Dhaka’s dependence on foreign aid to continue

July 12th, 2008 - 12:42 pm ICT by IANS  

Dhaka, July 12 (IANS) Bangladesh will remain dependent on foreign aid to finance its development projects for at least three more years, according to both official and independent reports. Besides slow development and charges of mismanagement of development funds, the country has to face a volatile global commodity market, fuel price hike, natural calamities and climate change prospects that cause food shortages.

The recent per capita debt is $151, or more than 10,000 taka, the Equity and Justice Working Group, an NGO, said its recent study titled “Drowning with Debt or Development”.

The group has proposed the constitution of a public audit commission to ensure that the use of all official development assistance is transparent, the New Age newspaper reported Saturday.

Of every $100 that came to Bangladesh as aid, 25 percent went back to donors or lenders, 30 percent went to bureaucrats, contractors, politicians and commissioning agents, 20 percent to rural and urban elite and only 25 percent to the poor, noted rights campaigner Ahmed Swapan Mahmud said in a paper titled “Aid Conditionality and Democratic Ownership”.

Medium-term fiscal policy documents suggest the government will continue to pursue the policy of seeking external assistance for funding development projects and meeting budget deficits during the next three years.

Soaring prices of food and energy worldwide and Bangladesh’s vulnerability to climate change may also strengthen the country’s claim over international financing from lending agencies and countries, fiscal planners believe.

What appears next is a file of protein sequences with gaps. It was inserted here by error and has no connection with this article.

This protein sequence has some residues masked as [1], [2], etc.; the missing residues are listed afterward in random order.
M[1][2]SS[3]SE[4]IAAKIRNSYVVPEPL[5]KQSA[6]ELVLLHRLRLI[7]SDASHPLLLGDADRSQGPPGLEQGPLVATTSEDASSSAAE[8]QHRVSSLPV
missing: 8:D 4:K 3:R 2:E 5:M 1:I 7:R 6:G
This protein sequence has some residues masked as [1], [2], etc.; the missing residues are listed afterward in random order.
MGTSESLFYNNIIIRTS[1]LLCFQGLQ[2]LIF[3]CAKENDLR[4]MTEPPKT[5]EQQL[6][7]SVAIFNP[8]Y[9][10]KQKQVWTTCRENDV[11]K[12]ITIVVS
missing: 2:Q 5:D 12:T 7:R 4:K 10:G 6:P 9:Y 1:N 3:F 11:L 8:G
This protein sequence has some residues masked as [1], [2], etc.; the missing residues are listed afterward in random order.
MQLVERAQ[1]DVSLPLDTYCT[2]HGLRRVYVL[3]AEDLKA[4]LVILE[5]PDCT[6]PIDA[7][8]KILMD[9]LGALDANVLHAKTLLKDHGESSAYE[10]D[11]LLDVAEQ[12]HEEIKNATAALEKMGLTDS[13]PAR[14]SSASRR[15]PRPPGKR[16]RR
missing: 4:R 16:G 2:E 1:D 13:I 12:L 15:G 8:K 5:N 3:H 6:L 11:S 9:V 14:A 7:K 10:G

The government acknowledges in its policy documents that budgetary costs of contingent liabilities such as fuel subsidies and additional requirement of resources to protect vulnerable groups are likely to affect the primary budget balance adversely, forcing higher levels of borrowings and interest payment in future years.

Foreign policy analysts, economists and rights activists have strong reservations about the term ‘foreign aid’ and called for a thorough investigation to detect where the billions of dollar of overseas fund have gone since the country’s independence.

“Despite tall talks of lessening aid dependency, we have never had a government which pursued policy of self-reliance with ideology, commitment and necessary programmes,” Akmal Hossain, a foreign policy analyst, told the New Age.

Hossain considers aid as a misnomer in view of conditional lending and said Bangladesh should be entitled to external assistance “as a matter of right” and as reparation to damage caused by past colonial rule and climate change effects.

“Although overall levels of debt and debt servicing are low, interest payments still pose a substantial burden on the budget as it shows an increasing trend,” says the budget framework for 2008-09 to 2010-11 in a chapter on “Deficit Financing and Debt Management”.

Finance officials say they have made the aid and other projections on the basis of a number of considerations such as global food and energy price hikes, climate change and environmental concerns, the government’s commitment to poverty reduction and human development, including women’s advancement in society, in line with the UN Millennium Development Goals.

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